Moving to a new duty station can be a really fun and exciting time for many families. Military moves overseas are challenging, difficult and stressful, even if you are truly excited about your new duty station.
We just PCS’d to Okinawa, Japan and it was a whirlwind to say the least. Preparing emotionally in the months leading up to our move was an understatement to say the least.
There is so much we overlooked and wish we would’ve done differently looking back. The good news is we made it in one piece.
The other good news is I am going to share our mistakes with you so you can avoid them if you are preparing for future military moves overseas.
1. Store your vehicles if you cannot bring them.
If you maintain your vehicles well and they are paid off, I would recommend storing your vehicles, even though you need to pay storage insurance while overseas. Moving overseas kind of puts you in an awkward predicament when it comes to selling a vehicle.
Typically, you need your vehicle up until very close to your move date, which is a less than ideal situation when it comes to negotiating a good sales price. Time isn’t on your side and you are more likely to sell your vehicle for less than it is truly worth. I vote for storing your vehicles.
2. Evaluate how much you REALLY need to bring.
One of the things that we really overlooked was what we should and shouldn’t bring. The fact that the government would issue us furniture during our tour in Japan slipped our mind. I don’t think we would’ve brought nearly as much stuff had we remembered that.
Even items like beds and mattresses, the government provided us with what look like a brand new bedroom set to use until our own items arrived. When we saw that it made us wonder why we shipped our own stuff halfway around the world.
3. DO use non-temporary storage.
When moving overseas the government will usually move items you don’t want to take overseas to non-temporary storage and keep it there until you return to the states. They move it and store it at no cost to you. We opted to use our enclosed trailer and drove it back to the Midwest to store at my in-laws house.
Government storage is not climate controlled, and we were concerned the hot and humid summer would have a negative impact on our furniture. At any rate, moving our stuff back to my in-laws was a lot of additional work on our part, and we have to move it to our new home once we return to the states.
I’m not sure that it is worth the additional work. Non-temporary storage seems like a much simpler, practical plan.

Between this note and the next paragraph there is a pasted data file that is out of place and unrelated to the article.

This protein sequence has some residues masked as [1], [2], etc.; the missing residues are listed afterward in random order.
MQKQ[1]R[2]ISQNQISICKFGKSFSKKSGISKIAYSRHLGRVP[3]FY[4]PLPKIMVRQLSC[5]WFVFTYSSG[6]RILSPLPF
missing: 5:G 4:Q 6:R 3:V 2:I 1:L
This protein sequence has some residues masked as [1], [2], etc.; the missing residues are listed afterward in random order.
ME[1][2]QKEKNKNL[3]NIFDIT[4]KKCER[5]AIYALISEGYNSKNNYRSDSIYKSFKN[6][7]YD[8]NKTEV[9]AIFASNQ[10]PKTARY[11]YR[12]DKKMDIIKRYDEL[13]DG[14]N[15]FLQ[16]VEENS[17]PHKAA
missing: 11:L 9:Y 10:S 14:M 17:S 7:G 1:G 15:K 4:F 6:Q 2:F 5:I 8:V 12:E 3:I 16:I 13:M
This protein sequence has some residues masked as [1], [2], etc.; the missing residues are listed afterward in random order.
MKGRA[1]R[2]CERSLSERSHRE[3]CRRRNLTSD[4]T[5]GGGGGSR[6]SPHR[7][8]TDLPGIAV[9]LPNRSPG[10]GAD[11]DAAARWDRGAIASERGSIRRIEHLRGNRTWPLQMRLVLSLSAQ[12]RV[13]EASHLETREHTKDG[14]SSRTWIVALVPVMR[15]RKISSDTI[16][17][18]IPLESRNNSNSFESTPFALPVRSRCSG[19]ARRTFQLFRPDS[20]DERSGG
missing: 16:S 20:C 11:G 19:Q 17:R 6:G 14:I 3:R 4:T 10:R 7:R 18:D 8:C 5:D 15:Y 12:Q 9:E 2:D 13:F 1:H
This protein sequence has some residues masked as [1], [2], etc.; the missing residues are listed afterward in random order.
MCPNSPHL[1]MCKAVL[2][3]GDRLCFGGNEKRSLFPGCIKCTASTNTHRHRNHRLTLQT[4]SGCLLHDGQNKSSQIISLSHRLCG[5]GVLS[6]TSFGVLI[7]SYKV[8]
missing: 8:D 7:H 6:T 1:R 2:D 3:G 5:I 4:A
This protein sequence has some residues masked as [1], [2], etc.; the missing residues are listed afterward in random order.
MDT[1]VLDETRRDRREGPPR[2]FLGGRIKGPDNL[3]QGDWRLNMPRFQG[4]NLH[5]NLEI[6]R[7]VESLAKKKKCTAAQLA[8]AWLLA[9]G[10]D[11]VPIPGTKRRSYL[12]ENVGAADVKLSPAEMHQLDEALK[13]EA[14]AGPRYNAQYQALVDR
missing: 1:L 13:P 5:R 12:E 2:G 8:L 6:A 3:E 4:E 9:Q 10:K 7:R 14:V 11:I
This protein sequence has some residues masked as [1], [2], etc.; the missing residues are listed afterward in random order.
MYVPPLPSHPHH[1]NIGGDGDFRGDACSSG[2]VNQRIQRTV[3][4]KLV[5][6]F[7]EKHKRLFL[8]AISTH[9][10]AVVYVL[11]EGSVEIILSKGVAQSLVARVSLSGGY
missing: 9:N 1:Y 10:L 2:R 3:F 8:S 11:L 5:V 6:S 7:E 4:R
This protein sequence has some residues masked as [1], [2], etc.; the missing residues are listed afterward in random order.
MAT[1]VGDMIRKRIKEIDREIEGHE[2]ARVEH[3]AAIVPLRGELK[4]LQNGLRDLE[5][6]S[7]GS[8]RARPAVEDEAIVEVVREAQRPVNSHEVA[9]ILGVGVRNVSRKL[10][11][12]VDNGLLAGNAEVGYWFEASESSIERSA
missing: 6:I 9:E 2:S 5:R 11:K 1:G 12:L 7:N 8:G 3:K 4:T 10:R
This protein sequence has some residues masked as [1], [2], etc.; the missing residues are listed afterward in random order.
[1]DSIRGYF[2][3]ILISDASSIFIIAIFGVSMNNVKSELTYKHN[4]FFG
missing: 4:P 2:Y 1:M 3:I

4. Read the informational stuff.
Being stressed about the move, it seemed our brains turned to mush. To add to the mush, we also did read our Welcome aboard Package and other information as closely as we should have. We definitely looked at it, but I would say re-reading it several times is well worth it.
5. Don’t bring your garage shelves.
Seriously. Who does that anyway besides us? Probably no one. I think that’s just the truest sign that we were so stressed our brains turned to mush. I put this here, hoping to get a few laughs. Cause really, I’m pretty sure we were probably the only ones who were absent minded enough to bring our garage shelves.
6. Set aside a good amount of money.
Like I said in my post, The Hidden Costs of PCS Moves, moving isn’t free in the military. Loss of money over the sale of a vehicle, throwing away all liquid cleaning supplies and toiletries, and buying new things for your new home that the government doesn’t supply are just a few examples I explore in that post.
Having a good amount of cash on hand to cover expenses will eliminate financial stress during the move. This is one thing we did right, and on top of everything we did wrong, I’m so glad money wasn’t contributing to the stress.
7. A few words about pets.
We did not have pets, but if you do, be weary of hefty expenses creeping up on you. If the government books you on a flight and there is no room for your pets, you still have to take the flight. This means you will need to find a way to get your pets overseas (if you choose to do so) and you will be responsible for paying all expenses.
This can run thousands of dollars. Seriously. I’m not saying don’t get a pet or bring pets overseas. Just keep this in mind if you have pets or are considering getting a pet.
Want more on Military Life?
- 20 Must-Have Documents for Your Next PCS Move
- The Hidden Costs of PCS Moves
- Are DITY Moves Worth It for Military Families?
- Best Overseas Moving Checklist for Military Families
- 10 Books That Will Help Military Kids During a PCS